The West Bengal Chief Minister has bared her angst on the poet’s birth anniversary. But Visva-Bharati being Visva-Bharati, the CBI may be given the short shrift yet again despite the likes of Miss Banerjee who admittedly has responded with the best of intentions. “It is a shame,” she said that Tagore’s medal has not yet been recovered. “The theft is a big insult. We were the first to get the Nobel, but we lost it after it was stolen. This is shameful for us. It hurts to have lost such a prestigious honour. Kabiguru’s Nobel may be lost, but it is enshrined in all our hearts. Think of the time when Tagore won the Nobel medallion. It was very different from the present day.” The nub of the matter must be that Visva-Bharati has over time been relegated to the foot-notes. CBI has treated the robbery as an open-and-shut case. The Nobel medallion was stolen in March 2004. The CBI was handed over the case, but it was closed in 2007. In 2008, the files were reopened by the CBI. The case was closed in 2009, however. Since then, the Government of India files have been gathering dust. More’s the pity, therefore, that Santiniketan’s predicament is pathetic… even direly comical. The theft of Tagore’s Nobel medal is not a crime that deserves to be raised only on the poet’s birth and/or death anniversary. Alas, there has been little or no consistency in the investigation either by the CBI or the state police.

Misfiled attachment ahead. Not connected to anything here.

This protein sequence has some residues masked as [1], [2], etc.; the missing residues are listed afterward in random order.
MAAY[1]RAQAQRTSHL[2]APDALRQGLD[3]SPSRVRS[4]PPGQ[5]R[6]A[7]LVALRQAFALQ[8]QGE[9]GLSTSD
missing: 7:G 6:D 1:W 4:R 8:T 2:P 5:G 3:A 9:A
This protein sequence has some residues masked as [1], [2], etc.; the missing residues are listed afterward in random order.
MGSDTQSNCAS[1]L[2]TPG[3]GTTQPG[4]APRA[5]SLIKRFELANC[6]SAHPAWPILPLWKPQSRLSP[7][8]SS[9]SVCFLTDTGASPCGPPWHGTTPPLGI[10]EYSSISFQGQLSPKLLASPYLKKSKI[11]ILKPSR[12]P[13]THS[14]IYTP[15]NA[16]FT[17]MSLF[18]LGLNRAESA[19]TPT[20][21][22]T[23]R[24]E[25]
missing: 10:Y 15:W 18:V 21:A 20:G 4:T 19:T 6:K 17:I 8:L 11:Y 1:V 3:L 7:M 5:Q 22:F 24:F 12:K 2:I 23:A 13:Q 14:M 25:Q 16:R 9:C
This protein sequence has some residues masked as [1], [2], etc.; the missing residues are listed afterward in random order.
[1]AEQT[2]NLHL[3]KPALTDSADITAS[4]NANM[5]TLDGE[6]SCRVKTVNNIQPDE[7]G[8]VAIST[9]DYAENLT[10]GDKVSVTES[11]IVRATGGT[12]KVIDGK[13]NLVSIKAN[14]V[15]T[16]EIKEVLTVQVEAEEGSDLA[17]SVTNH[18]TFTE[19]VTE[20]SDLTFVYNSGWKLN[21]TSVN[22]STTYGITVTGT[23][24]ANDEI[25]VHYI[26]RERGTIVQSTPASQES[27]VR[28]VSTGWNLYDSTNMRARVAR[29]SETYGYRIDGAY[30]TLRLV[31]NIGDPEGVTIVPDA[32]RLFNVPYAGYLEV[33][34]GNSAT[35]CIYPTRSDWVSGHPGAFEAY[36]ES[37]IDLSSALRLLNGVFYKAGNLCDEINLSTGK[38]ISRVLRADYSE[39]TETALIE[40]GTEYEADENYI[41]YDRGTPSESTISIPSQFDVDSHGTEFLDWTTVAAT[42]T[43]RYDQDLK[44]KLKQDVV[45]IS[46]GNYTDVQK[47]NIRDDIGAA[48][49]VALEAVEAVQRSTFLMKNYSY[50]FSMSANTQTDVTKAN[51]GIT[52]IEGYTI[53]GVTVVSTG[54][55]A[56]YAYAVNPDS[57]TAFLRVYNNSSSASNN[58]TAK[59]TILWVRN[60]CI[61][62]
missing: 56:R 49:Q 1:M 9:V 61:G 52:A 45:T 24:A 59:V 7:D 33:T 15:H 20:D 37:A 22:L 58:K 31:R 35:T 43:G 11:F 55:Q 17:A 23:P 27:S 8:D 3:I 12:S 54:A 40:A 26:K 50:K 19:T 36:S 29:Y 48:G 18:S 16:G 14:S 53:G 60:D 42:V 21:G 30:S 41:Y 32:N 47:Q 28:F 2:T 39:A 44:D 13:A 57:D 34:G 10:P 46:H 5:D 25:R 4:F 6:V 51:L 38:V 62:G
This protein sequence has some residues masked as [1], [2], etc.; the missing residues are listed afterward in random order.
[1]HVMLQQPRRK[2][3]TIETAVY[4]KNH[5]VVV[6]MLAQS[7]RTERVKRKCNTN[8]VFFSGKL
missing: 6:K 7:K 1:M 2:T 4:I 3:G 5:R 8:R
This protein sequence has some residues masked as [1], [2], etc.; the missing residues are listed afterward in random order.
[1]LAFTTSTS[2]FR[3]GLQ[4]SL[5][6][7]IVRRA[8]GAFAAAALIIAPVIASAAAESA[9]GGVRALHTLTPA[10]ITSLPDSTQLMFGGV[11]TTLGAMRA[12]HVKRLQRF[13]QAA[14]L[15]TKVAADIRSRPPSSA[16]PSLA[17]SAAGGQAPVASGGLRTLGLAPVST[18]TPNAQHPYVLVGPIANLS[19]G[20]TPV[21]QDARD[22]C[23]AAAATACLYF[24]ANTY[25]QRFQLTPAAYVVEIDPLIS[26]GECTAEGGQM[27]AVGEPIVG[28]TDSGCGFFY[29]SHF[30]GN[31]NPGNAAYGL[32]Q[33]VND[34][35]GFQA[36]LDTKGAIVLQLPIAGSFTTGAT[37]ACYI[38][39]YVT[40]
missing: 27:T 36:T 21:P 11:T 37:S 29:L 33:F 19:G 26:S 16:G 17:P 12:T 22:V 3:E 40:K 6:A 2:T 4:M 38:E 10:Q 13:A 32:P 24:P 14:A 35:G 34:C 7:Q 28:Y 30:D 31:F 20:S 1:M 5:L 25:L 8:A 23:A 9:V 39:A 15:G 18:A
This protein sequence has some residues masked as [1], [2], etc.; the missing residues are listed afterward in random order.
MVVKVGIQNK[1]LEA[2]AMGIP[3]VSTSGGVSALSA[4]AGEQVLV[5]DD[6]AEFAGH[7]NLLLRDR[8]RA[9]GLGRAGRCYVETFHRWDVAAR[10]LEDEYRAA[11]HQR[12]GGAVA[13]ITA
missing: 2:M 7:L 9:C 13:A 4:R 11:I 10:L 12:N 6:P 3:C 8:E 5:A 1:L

Hence the somewhat cynical barb that the medal is still very much somewhere in Santiniketan, but unknown to the world. No less pathetic is the silence of the incumbent Vice-Chancellor, who is all too often mired in controversies of a very different kind. The theft of Tagore’s Nobel medallion is a permanent blot on Visva-Bharati University. The bard of the universe must be spinning in his grave.

(The writer is a Senior Editor, The Statesman)